Inability to control operating costs defines industry performance

Inability to control operating costs defines industry performance

By John Grant

2009 was a better year for insurers. Net premiums earned rose 4% over the year while claims paid decreased 1.8%, shifting their loss ratio from 68.5% down to 64.6%. Overall, the members of the Insurance Council reported earnings of $70.7 million in 2009, compared with a loss of $31.1 million in 2008.

However, they are significantly less than the stellar $264.4 million the industry earned in 2005. These results have been published by the Insurance Council of New Zealand (ICNZ) in their annual review for 2009-2010 released a few days ago.

Lower weather-related claims helped limit their 2009 losses. Overall, premiums rose by nearly $110 mil. while claims declined by more than $35 mil., but the costs of running their businesses increased by more than $44 mil.

Nearly all classes of insurance showed improved net results.

The loss ratio for domestic house and contents insurance showed an improvement from 82.3% to 71.7%. Motor improved from 73.7% to 70%. The only categories to show a worsening trend were the Accident and Liability classes.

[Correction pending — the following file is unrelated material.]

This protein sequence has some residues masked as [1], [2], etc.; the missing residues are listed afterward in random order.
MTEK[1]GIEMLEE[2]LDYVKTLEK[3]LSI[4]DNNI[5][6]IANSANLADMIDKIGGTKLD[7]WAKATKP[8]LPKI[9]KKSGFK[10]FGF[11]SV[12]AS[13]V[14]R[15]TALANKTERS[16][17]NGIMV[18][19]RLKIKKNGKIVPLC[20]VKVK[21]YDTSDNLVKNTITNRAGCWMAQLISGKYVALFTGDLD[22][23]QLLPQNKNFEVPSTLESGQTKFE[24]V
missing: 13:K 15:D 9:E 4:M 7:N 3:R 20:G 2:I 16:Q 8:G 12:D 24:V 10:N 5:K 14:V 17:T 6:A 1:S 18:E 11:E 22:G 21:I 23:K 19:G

The clear standout from these results has been the the lack of progress in containing and controlling operating costs.

In 2005, Council members spent $695 mil. running their businesses, but just four years later that has risen by more than a third to $941 mil. It cost a further $44m to run these businesses in 2009 over 2008 at a time when most of their customers were going through belt-tightening.

This is important for people buying insurance.

Premium increases resulting from rising risk levels may get some sympathy, but hikes in response to bureaucratic operating costs will not help the industry's reputation. Don't hold too much hope for premium rate restraint as we have already seen increases by a number of insurers in 2009-2010.

Commenting on the results, ICNZ CEO Chris Ryan said, "The recessionary effects of the global financial crisis saw an increase in fraud throughout the industry, and the Insurance Council’s Fraud working group was actively engaged in addressing this issue."

"In addition we saw an increase in fires around both domestic and commercial dwellings which had a huge cost for the industry, and committee members were also engaged on this matter. A wide range of media outlets are now including insurance as part of their services and regular commentary."

"The Insurance Council worked with a number of websites and other media that have broadened their business coverage into specifically addressing the issues of insurance, rather than including insurance under the financial banner. This has been both a help to the industry and a challenge to us in the Council assisting with a greater understanding of insurance within the media."

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